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What is Cleaning in Place (CIP)?

Clean in place (CIP) is a common cleaning method for removing process residues from bioreactors, fermenters, and other equipment used in biopharmaceutical, pharmaceutical, and food and beverage manufacturing. The residue is removed through a combination of heat, chemical action, and turbulent flow. Manufacturers must validate repeatable, reliable, and effective cleaning processes. The Code of Federal Regulations 21 CFR 211.67 states “Equipment and utensils shall be cleaned, maintained, and sanitized at appropriate intervals to prevent malfunctions or contamination that would alter the safety, identity, strength, quality or purity of the drug product beyond the official or other established requirements.” 21 CFR 211.67 is one of the most often cited regulations in FDA warning letters.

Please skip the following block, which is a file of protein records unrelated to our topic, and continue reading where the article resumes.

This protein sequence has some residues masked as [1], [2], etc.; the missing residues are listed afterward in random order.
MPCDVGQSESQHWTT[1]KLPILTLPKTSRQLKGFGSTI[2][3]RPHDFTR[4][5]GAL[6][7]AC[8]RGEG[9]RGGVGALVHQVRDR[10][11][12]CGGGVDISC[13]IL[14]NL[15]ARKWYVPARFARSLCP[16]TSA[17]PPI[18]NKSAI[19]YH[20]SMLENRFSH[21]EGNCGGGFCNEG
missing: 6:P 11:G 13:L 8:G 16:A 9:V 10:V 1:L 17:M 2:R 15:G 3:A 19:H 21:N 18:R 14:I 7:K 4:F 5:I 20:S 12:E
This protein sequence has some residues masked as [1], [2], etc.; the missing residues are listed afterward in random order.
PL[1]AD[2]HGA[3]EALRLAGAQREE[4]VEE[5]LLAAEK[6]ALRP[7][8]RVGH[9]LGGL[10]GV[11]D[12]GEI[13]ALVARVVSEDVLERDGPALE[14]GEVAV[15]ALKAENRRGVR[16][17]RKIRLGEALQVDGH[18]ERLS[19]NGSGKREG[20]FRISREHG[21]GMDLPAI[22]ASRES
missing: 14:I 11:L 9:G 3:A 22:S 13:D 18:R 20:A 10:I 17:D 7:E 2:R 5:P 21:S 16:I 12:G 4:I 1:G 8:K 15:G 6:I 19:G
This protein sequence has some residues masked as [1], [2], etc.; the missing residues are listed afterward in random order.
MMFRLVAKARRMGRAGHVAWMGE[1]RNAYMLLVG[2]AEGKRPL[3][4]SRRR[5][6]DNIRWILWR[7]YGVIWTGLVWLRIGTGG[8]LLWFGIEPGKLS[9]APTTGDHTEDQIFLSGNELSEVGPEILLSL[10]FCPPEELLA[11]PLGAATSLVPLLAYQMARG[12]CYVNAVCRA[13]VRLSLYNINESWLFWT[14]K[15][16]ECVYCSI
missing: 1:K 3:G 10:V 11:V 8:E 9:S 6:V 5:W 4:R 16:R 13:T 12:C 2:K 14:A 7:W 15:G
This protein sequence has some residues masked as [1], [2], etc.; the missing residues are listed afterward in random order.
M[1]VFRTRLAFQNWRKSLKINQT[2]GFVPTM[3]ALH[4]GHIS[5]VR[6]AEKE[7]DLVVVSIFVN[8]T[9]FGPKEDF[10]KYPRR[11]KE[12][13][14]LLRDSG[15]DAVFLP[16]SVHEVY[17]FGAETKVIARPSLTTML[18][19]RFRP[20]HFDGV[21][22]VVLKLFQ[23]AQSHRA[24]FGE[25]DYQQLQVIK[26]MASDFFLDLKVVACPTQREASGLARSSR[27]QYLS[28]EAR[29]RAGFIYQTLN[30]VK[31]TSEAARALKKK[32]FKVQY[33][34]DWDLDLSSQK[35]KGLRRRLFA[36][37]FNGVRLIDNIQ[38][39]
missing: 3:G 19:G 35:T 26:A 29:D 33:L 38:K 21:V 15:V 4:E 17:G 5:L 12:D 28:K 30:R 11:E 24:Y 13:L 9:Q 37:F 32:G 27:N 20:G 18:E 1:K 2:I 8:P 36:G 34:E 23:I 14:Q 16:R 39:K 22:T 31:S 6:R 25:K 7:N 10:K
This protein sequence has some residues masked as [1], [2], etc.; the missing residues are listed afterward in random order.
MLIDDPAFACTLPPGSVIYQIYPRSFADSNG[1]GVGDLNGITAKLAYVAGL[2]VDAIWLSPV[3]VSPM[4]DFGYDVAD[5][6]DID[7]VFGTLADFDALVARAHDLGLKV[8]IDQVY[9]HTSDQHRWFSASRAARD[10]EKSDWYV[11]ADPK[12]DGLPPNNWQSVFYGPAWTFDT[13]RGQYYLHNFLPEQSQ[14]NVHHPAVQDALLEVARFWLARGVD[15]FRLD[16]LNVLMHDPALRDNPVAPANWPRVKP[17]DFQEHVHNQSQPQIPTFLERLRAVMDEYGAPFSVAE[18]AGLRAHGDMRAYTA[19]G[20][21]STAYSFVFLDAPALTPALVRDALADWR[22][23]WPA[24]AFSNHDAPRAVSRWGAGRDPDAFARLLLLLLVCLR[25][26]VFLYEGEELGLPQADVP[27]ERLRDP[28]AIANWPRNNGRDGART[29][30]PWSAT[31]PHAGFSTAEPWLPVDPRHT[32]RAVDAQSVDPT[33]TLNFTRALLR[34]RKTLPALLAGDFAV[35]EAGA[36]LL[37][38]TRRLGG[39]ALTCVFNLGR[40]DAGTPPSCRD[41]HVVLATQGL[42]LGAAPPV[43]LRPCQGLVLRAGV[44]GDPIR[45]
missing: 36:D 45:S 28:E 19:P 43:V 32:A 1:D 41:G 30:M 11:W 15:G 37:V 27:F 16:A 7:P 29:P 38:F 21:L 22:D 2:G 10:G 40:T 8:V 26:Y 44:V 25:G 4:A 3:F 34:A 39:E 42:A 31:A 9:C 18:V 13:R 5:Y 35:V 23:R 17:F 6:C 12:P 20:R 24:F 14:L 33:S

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It is essential that the right chemicals be employed in CIP systems. Manufacturers choose from either commodity chemicals, formulated detergents, or a combination of the two. The choice of chemistry is largely dependent on the type of soil to be removed along with other factors. Basic chemicals such as Sodium Hydroxide and Phosphoric Acid are often preferred in the biopharmaceutical industry due to the ease of solubility of the soils as well as the simplicity in developing test methods to verify clearance of cleaning chemicals from process vessels. Whether formulated detergents or commodity chemistry is the chosen cleaning chemistry, manufacturers should strongly consider utilizing chemicals that are blended in a cGMP compliant, FDA registered and ISO 9001 certified facility.

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